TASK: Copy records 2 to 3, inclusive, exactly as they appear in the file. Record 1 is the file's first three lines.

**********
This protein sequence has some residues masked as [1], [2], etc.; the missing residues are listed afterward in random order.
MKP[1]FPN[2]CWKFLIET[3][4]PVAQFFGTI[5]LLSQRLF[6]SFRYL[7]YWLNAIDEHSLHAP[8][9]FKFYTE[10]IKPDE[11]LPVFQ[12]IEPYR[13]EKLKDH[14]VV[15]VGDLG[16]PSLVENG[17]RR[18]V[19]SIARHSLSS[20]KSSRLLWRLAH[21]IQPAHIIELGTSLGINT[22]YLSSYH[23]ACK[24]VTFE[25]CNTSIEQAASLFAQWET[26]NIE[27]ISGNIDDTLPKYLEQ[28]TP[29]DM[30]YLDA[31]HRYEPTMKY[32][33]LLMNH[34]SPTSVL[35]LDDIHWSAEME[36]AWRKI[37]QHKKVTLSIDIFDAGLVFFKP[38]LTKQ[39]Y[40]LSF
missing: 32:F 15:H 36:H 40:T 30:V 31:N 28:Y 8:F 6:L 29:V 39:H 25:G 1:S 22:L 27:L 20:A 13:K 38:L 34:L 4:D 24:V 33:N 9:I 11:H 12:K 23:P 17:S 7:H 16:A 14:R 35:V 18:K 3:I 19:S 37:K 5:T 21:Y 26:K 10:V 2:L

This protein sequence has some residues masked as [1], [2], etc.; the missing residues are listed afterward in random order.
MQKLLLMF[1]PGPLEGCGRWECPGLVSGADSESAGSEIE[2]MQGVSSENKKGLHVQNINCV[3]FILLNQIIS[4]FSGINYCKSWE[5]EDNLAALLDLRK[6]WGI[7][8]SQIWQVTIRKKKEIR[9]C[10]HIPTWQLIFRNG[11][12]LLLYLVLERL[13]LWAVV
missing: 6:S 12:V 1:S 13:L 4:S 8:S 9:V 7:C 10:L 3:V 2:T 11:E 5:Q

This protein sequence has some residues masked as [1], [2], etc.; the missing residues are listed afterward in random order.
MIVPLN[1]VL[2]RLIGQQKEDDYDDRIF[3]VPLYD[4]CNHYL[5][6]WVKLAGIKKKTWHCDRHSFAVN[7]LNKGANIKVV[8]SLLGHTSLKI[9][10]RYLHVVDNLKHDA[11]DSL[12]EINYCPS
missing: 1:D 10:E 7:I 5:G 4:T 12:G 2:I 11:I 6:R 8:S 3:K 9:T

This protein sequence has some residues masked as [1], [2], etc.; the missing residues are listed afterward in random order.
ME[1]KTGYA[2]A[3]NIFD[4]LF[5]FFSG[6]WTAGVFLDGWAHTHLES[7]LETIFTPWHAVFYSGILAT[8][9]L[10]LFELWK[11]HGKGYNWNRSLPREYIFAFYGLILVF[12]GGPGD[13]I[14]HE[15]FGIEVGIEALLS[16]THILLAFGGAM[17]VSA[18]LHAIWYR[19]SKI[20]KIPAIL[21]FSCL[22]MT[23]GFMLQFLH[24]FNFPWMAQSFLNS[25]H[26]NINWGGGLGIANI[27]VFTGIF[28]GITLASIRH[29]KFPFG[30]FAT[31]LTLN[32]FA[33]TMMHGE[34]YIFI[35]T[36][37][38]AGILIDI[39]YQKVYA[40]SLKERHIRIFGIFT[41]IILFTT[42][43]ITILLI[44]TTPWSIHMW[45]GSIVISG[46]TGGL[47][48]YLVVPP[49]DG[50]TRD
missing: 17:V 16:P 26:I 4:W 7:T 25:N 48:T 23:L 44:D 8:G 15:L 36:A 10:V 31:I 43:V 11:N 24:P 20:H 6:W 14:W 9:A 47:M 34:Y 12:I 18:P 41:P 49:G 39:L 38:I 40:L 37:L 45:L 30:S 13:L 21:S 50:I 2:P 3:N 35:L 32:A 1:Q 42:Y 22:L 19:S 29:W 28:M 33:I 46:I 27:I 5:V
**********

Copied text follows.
This protein sequence has some residues masked as [1], [2], etc.; the missing residues are listed afterward in random order.
MQKLLLMF[1]PGPLEGCGRWECPGLVSGADSESAGSEIE[2]MQGVSSENKKGLHVQNINCV[3]FILLNQIIS[4]FSGINYCKSWE[5]EDNLAALLDLRK[6]WGI[7][8]SQIWQVTIRKKKEIR[9]C[10]HIPTWQLIFRNG[11][12]LLLYLVLERL[13]LWAVV
missing: 6:S 12:V 1:S 13:L 4:S 8:S 9:V 7:C 10:L 3:V 2:T 11:E 5:Q

This protein sequence has some residues masked as [1], [2], etc.; the missing residues are listed afterward in random order.
MIVPLN[1]VL[2]RLIGQQKEDDYDDRIF[3]VPLYD[4]CNHYL[5][6]WVKLAGIKKKTWHCDRHSFAVN[7]LNKGANIKVV[8]SLLGHTSLKI[9][10]RYLHVVDNLKHDA[11]DSL[12]EINYCPS
missing: 1:D 10:E 7:I 5:G 4:T 12:G 2:I 11:I 6:R 8:S 3:K 9:T